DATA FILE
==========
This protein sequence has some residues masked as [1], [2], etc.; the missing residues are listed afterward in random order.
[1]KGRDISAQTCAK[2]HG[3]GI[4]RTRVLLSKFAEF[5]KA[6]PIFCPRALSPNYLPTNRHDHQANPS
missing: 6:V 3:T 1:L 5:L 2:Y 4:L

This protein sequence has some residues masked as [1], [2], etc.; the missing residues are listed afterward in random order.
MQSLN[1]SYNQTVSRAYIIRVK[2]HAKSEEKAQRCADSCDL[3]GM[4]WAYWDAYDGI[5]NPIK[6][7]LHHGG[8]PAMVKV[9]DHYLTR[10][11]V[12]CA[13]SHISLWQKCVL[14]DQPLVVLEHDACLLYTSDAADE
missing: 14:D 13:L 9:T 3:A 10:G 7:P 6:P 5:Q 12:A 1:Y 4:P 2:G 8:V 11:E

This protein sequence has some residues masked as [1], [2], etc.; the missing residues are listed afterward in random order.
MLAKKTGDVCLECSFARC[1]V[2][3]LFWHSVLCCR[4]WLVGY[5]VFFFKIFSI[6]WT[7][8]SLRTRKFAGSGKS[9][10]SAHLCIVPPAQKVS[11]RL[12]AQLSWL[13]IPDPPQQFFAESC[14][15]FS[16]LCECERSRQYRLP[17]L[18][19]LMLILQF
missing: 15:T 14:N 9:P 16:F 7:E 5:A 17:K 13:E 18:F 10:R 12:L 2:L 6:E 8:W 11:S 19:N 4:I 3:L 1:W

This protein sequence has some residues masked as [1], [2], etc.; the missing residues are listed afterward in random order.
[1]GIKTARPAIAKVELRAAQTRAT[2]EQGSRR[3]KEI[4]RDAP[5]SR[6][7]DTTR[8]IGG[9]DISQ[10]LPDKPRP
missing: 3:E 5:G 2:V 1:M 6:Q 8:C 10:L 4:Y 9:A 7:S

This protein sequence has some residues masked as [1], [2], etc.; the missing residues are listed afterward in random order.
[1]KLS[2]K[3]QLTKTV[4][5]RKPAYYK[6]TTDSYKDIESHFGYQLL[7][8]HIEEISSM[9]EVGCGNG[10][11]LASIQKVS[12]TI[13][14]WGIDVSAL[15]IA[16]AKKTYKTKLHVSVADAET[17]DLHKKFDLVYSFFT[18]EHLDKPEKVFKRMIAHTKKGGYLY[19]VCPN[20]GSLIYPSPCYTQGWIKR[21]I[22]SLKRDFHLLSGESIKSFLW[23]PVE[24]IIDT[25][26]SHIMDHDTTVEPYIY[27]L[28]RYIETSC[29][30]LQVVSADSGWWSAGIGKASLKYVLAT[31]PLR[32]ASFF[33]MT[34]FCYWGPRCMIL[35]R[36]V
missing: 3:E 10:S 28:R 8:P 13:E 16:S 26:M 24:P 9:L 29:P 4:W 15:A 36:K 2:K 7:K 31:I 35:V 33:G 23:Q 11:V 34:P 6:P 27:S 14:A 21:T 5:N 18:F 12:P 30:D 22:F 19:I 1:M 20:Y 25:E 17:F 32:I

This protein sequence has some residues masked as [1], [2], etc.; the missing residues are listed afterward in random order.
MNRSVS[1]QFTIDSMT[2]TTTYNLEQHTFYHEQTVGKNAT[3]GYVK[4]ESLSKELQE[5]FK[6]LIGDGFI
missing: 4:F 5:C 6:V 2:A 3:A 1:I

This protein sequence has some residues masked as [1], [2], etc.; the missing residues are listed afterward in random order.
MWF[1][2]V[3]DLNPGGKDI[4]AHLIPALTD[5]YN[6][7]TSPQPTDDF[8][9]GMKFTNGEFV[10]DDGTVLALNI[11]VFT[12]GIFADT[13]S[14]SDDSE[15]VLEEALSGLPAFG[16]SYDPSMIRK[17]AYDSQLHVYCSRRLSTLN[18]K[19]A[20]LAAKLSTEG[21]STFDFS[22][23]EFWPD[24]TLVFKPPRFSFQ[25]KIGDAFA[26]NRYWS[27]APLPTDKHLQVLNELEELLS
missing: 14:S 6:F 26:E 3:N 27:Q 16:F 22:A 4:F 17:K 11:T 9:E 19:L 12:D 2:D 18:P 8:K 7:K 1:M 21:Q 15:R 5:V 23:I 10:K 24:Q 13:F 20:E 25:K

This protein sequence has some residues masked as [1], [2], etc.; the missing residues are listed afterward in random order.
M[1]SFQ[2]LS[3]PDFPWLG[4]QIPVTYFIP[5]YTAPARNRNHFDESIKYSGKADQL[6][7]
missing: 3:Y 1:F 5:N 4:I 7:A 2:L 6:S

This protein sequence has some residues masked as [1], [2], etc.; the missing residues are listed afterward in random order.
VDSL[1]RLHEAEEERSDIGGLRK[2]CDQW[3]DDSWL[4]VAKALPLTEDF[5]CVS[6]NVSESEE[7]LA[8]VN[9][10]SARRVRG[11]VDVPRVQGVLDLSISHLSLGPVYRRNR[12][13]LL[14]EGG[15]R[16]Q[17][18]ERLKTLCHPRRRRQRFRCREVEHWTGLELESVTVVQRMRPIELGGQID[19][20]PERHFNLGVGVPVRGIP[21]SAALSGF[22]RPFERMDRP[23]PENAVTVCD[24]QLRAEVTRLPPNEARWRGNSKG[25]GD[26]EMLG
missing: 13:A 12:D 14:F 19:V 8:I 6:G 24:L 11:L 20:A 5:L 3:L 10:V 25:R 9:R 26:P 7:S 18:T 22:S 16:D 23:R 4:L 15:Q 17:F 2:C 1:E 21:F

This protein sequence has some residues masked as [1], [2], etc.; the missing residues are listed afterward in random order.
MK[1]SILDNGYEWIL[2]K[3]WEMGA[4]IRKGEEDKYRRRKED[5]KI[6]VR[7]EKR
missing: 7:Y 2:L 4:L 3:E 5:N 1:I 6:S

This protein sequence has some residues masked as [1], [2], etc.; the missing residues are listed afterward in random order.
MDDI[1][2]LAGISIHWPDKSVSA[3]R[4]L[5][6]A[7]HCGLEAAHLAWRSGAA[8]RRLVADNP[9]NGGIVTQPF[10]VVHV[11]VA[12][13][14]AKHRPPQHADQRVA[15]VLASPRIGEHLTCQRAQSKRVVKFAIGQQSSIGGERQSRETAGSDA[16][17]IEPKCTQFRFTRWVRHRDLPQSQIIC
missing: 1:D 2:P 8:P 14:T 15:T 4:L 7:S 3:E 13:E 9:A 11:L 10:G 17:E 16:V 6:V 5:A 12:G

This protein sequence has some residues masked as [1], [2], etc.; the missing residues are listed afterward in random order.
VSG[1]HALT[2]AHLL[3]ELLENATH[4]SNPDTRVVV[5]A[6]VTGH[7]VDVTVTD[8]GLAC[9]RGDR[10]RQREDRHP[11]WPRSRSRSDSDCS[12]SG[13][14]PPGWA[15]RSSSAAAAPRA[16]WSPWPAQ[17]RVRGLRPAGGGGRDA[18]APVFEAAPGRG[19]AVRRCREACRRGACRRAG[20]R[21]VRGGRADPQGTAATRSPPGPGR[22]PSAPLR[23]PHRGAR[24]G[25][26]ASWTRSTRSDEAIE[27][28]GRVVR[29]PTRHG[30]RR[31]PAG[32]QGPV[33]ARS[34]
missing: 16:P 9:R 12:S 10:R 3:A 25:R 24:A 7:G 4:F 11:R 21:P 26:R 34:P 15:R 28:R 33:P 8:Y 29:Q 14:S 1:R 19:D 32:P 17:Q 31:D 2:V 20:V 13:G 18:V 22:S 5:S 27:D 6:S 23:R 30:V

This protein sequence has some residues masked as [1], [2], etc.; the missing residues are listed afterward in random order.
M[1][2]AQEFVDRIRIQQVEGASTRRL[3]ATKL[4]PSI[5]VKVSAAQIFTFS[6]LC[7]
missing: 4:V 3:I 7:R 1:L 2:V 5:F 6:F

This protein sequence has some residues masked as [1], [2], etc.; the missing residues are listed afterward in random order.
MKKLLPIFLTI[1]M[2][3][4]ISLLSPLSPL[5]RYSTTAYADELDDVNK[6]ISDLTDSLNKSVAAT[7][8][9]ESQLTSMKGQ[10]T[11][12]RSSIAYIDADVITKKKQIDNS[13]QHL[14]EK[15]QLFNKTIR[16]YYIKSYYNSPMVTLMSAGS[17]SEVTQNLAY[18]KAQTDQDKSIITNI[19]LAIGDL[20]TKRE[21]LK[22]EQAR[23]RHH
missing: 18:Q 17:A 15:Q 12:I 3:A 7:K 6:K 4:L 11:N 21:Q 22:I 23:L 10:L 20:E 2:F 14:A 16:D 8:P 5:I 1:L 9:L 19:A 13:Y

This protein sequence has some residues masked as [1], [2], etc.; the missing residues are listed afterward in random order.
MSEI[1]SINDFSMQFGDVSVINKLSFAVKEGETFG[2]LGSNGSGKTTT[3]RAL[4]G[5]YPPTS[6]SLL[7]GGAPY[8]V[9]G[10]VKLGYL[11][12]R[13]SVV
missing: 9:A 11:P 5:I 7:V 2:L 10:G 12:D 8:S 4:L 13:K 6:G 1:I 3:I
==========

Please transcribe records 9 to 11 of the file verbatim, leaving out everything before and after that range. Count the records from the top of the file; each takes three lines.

This protein sequence has some residues masked as [1], [2], etc.; the missing residues are listed afterward in random order.
VDSL[1]RLHEAEEERSDIGGLRK[2]CDQW[3]DDSWL[4]VAKALPLTEDF[5]CVS[6]NVSESEE[7]LA[8]VN[9][10]SARRVRG[11]VDVPRVQGVLDLSISHLSLGPVYRRNR[12][13]LL[14]EGG[15]R[16]Q[17][18]ERLKTLCHPRRRRQRFRCREVEHWTGLELESVTVVQRMRPIELGGQID[19][20]PERHFNLGVGVPVRGIP[21]SAALSGF[22]RPFERMDRP[23]PENAVTVCD[24]QLRAEVTRLPPNEARWRGNSKG[25]GD[26]EMLG
missing: 13:A 12:D 14:F 19:V 8:I 6:G 24:L 11:L 20:A 5:L 3:L 10:V 25:R 9:R 26:P 7:S 18:T 22:S 16:D 23:R 4:L 15:Q 17:F 2:C 1:E 21:F

This protein sequence has some residues masked as [1], [2], etc.; the missing residues are listed afterward in random order.
MK[1]SILDNGYEWIL[2]K[3]WEMGA[4]IRKGEEDKYRRRKED[5]KI[6]VR[7]EKR
missing: 7:Y 2:L 4:L 3:E 5:N 1:I 6:S

This protein sequence has some residues masked as [1], [2], etc.; the missing residues are listed afterward in random order.
MDDI[1][2]LAGISIHWPDKSVSA[3]R[4]L[5][6]A[7]HCGLEAAHLAWRSGAA[8]RRLVADNP[9]NGGIVTQPF[10]VVHV[11]VA[12][13][14]AKHRPPQHADQRVA[15]VLASPRIGEHLTCQRAQSKRVVKFAIGQQSSIGGERQSRETAGSDA[16][17]IEPKCTQFRFTRWVRHRDLPQSQIIC
missing: 1:D 2:P 8:P 14:T 15:T 4:L 7:S 3:E 13:E 9:A 11:L 10:G 17:E 16:V 6:V 5:A 12:G